The gardens of historic #Charleston are blooming this time of year with the fabulous blooms of the Camellia Japonica, and each day on the Charleston Footprints Walking Tour, we pass by the natural beauty throughout this scenic city. This asian shrub was introduced to America by French botanist Andre Michaux here in Charleston in 1786, and has been a winter favorite ever since. What is striking about camellias blooms besides color is their noticeable symmetry in the growth of the petals. The exactness of the growing blooms in relation to each other has been described as part of the “golden ratio” so cherished by the ancient Greeks in their architecture, and so evident throughout nature. Look at sea shells, pine cones, flower petals and even hurricanes, and the spiral shape is in the same proportion in each succeeding layer from the inner core. This is replicated throughout Greek architecture with similar proportions in height, width, and details of buildings. The Greeks considered this the perfect ratio in the shape of any object, and that perfection recreates itself in Charleston every year.  <img.src=”Charleston Gardens” alt=”The Golden Ratio”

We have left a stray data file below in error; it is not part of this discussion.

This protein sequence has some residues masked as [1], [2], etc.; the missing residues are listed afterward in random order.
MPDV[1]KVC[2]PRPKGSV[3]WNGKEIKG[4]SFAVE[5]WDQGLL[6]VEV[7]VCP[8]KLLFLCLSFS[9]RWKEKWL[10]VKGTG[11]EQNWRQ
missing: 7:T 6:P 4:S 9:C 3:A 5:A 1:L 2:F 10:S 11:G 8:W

Lost Light